News Release

U.S. Department of Labor Employee Benefits Security Administration Boston, Mass. BOS 2003-175 For Immediate Release Friday, July 18, 2003 Contact: John M. Chavez Phone: (617) 565-2075

Norwich, Conn., Employee Benefit Plan Officials Agree to Resolve Claims of Over $800,000 in Prohibited Loans and Imprudent Investments in Federal Lawsuit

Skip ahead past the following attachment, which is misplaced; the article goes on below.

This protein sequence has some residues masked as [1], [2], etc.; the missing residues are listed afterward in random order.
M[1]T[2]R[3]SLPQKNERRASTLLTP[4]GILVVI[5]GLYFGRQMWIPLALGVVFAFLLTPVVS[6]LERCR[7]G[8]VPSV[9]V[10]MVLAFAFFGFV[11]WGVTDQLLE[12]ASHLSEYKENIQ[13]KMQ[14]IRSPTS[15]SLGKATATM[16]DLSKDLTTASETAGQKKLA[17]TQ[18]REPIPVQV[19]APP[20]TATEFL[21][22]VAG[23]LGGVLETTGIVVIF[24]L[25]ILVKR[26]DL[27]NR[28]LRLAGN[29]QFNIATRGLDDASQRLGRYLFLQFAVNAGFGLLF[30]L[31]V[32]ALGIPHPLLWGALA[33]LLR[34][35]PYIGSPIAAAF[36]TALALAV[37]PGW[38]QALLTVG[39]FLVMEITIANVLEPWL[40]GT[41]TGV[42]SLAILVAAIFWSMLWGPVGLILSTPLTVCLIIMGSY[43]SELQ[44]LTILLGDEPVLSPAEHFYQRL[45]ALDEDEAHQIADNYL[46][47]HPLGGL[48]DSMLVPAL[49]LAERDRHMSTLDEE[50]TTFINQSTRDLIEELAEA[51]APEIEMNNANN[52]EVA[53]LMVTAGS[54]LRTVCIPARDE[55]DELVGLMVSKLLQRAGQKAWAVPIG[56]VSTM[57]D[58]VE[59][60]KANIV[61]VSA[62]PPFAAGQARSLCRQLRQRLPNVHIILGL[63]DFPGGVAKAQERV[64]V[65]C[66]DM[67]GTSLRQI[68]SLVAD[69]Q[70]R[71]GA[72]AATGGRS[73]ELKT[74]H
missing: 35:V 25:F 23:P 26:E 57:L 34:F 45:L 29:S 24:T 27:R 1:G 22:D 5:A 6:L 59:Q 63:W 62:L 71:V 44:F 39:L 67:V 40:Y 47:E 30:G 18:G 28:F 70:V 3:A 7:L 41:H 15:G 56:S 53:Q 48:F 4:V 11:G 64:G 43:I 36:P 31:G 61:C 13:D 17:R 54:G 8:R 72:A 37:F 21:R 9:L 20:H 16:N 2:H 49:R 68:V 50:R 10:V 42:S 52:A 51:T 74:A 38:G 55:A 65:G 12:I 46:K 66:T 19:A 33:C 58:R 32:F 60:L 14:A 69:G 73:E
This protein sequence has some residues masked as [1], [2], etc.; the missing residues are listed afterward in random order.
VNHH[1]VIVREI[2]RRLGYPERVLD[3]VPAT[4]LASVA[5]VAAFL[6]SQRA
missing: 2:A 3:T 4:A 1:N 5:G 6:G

BOSTON – The trustees of a Norwich, Conn., company’s profit sharing and pension plans have agreed to resolve over $800,000 in claims regarding prohibited loans and imprudent investments and to resolve a lawsuit filed against them by the U.S. Department of Labor. The suit, filed June 28, 2002, in the U.S. District Court for Connecticut, charged Steven A. Becker, John F. Smith, Jr., Timothy Griffin, Phillip Warzecha, Kendland Company, Inc., Kendland Company, Inc. Profit Sharing Plan and Kendland Company, Inc. Money Purchase Plan with violations of the Employee Retirement Income Security Act (ERISA), the federal law that protects private sector employee benefit plans. According to James Benages, Boston regional director for the Labor Department’s Employee Benefits Security Administration (EBSA), the Kendland Company, Inc., now defunct, was a mechanical contractor (heating, ventilation, and air conditioning) based in Norwich, Conn. The company was the plan sponsor for both profit sharing and money purchase plans that were set up in 1979 to provide retirement and death benefits for employees. The defendants served as trustees of both plans at various times from 1979 to the present. The department’s suit alleged that in 1994 and 1995 the company and the trustees then in office caused the profit sharing plan to improperly loan $378,000 to the company and the money purchase plan to improperly loan $923,000, also to the company. While the principal amounts on these loans were partially repaid, only a limited amount of interest was paid on the loans. The suit also alleged other improper transactions involving both plans, including ill-advised investments in several limited partnerships. With respect to the loan transactions Benages said: “The law specifically prohibits these types of transactions between employee benefit plans and plan sponsors. The funds in these plans are to be used strictly for the benefit of the plan participants and no one else.” He noted that, at the end of 2002, the profit sharing plan had 107 participants and the money purchase plan had 97 participants. The consent judgment, which resolves the lawsuit, was signed by U.S. District Judge Dominic J. Squatrito on July 15, 2003. It prohibits the individual defendants from future violations of ERISA, and permanently enjoins Steven A. Becker from ever serving as a fiduciary or service provider to any ERISA-covered plan. It requires the orderly termination of the plans and the timely distribution to each plan participant their respective shares of the plan’s assets. In addition, the consent judgment orders defendant Steven A. Becker to waive a large portion of his interest in both plans in order that non-trustee participants may receive their full vested benefits in the plans. This case was investigated by the EBSA’s Boston regional office. Employers and workers can contact the regional office at 617-565-9600 or the agency’s toll-free number, 1-866-444-EBSA, for help with problems relating to private-sector pension and health plans. Additional information can be found at www.dol.gov. # # # (Chao v. Steven A. Becker, et al; Civil Action No. 3:02-CV-01122-DJS)

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